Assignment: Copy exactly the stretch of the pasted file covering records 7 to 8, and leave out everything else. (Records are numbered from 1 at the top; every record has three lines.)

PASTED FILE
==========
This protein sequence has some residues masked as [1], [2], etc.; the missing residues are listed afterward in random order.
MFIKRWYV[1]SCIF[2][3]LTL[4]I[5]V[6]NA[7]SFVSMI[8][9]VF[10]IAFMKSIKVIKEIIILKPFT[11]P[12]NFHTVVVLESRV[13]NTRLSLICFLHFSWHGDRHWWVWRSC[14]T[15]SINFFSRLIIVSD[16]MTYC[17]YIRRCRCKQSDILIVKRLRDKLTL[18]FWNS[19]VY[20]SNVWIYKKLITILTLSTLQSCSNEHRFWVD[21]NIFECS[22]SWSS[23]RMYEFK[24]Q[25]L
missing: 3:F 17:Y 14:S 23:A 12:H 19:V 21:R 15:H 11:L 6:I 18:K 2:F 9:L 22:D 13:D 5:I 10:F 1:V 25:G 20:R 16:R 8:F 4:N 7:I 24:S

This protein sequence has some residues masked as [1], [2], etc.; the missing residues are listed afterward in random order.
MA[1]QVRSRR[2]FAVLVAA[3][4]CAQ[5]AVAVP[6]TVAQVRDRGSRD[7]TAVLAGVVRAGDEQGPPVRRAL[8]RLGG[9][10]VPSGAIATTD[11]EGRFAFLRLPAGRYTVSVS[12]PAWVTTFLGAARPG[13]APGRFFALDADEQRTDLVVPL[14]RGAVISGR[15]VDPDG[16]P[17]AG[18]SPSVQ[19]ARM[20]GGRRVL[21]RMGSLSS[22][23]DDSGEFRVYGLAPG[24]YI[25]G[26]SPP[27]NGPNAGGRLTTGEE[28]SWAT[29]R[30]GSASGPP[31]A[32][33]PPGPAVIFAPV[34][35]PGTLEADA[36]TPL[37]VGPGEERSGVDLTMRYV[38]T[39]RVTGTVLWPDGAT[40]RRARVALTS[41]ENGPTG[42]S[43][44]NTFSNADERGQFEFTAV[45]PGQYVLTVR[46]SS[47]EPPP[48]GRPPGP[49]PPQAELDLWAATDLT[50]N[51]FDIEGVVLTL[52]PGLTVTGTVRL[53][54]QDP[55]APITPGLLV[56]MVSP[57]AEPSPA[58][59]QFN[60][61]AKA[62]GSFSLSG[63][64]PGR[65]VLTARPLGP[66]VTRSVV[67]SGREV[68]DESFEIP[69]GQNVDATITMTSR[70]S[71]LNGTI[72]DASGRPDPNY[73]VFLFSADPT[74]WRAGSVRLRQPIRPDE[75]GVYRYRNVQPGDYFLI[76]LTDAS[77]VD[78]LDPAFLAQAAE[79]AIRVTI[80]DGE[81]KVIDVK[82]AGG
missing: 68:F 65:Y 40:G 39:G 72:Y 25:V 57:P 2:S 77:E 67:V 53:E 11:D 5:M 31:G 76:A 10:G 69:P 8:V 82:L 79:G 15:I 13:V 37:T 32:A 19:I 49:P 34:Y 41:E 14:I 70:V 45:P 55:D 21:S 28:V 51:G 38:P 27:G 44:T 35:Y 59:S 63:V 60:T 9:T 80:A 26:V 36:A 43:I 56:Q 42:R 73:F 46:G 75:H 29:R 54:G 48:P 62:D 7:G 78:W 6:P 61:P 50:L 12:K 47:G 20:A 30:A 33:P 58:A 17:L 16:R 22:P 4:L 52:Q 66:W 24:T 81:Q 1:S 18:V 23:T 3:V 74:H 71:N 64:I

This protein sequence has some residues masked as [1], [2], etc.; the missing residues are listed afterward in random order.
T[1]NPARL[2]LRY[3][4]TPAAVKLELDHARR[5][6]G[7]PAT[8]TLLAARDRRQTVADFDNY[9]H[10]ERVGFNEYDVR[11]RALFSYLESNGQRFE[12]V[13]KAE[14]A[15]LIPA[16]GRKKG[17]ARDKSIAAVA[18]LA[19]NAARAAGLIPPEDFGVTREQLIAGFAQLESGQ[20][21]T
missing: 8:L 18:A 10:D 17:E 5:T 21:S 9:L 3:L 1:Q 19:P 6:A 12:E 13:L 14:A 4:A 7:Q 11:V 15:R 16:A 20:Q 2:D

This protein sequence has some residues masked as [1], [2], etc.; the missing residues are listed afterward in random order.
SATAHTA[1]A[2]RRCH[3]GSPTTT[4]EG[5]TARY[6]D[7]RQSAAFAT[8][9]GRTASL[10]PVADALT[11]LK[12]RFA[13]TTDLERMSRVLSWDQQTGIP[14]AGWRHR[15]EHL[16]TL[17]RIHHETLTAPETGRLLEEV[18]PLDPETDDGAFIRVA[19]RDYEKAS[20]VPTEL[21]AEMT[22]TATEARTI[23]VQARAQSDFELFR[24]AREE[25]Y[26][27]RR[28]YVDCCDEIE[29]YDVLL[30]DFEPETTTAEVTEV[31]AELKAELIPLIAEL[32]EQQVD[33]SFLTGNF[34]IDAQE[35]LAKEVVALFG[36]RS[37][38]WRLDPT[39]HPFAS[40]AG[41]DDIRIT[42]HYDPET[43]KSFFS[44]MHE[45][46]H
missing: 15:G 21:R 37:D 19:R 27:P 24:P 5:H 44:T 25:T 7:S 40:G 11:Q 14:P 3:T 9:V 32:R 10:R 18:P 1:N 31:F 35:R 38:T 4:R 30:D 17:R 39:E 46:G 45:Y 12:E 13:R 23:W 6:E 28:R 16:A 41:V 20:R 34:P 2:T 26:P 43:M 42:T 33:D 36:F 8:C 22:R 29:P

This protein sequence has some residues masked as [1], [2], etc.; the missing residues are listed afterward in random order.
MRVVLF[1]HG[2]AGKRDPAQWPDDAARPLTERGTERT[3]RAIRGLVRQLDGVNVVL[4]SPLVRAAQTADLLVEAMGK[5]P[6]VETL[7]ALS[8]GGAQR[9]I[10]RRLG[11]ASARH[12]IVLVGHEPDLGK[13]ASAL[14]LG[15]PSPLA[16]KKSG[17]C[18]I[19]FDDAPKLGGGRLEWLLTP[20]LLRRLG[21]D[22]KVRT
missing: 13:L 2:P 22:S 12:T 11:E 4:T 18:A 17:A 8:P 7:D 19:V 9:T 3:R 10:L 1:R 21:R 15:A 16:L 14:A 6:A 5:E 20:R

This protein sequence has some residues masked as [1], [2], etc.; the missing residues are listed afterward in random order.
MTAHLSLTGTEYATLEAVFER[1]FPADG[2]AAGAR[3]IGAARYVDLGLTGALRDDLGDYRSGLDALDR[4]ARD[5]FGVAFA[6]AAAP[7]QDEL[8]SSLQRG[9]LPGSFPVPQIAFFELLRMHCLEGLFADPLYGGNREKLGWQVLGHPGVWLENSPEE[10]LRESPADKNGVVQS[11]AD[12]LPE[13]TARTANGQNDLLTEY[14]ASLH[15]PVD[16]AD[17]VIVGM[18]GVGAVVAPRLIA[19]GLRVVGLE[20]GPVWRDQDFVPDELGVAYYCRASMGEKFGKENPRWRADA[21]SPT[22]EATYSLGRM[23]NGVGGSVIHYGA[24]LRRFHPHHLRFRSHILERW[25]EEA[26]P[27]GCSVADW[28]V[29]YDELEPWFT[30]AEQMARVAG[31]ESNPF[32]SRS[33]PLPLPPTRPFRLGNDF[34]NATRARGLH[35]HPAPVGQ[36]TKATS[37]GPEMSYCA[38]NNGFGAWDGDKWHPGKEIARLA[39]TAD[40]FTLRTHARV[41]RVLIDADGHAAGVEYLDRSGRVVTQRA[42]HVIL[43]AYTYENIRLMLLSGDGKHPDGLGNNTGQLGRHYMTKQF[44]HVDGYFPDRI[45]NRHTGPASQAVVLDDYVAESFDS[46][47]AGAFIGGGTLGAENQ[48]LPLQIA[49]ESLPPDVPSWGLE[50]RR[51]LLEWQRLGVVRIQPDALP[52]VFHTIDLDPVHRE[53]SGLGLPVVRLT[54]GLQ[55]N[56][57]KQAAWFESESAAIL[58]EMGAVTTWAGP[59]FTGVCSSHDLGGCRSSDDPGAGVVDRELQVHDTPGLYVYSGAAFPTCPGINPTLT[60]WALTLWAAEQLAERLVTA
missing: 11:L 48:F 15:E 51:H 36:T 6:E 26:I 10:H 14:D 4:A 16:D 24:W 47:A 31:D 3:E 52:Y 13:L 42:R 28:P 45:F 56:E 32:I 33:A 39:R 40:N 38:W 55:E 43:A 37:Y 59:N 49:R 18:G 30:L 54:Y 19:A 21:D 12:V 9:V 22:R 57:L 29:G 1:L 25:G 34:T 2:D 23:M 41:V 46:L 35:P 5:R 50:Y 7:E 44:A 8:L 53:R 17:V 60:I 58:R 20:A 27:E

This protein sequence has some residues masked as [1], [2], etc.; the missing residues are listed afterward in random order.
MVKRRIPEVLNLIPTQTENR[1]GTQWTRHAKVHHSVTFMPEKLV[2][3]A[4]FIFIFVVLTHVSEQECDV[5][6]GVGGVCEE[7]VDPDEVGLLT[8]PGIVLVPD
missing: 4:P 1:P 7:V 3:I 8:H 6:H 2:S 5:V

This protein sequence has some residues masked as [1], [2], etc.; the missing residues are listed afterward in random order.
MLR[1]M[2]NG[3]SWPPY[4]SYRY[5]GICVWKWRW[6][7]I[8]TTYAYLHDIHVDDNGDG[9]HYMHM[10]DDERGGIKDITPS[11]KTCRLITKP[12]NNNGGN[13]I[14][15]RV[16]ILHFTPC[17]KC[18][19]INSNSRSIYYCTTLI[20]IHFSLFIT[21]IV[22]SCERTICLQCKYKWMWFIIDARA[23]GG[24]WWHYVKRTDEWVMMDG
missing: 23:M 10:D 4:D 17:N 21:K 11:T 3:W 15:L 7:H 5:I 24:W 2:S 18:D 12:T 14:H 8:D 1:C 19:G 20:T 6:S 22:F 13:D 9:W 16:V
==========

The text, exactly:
This protein sequence has some residues masked as [1], [2], etc.; the missing residues are listed afterward in random order.
MVKRRIPEVLNLIPTQTENR[1]GTQWTRHAKVHHSVTFMPEKLV[2][3]A[4]FIFIFVVLTHVSEQECDV[5][6]GVGGVCEE[7]VDPDEVGLLT[8]PGIVLVPD
missing: 4:P 1:P 7:V 3:I 8:H 6:H 2:S 5:V

This protein sequence has some residues masked as [1], [2], etc.; the missing residues are listed afterward in random order.
MLR[1]M[2]NG[3]SWPPY[4]SYRY[5]GICVWKWRW[6][7]I[8]TTYAYLHDIHVDDNGDG[9]HYMHM[10]DDERGGIKDITPS[11]KTCRLITKP[12]NNNGGN[13]I[14][15]RV[16]ILHFTPC[17]KC[18][19]INSNSRSIYYCTTLI[20]IHFSLFIT[21]IV[22]SCERTICLQCKYKWMWFIIDARA[23]GG[24]WWHYVKRTDEWVMMDG
missing: 23:M 10:D 4:D 17:N 21:K 11:T 3:W 15:L 7:H 5:I 24:W 2:S 18:D 12:T 14:H 8:D 1:C 19:G 20:T 6:S 22:F 13:D 9:W 16:V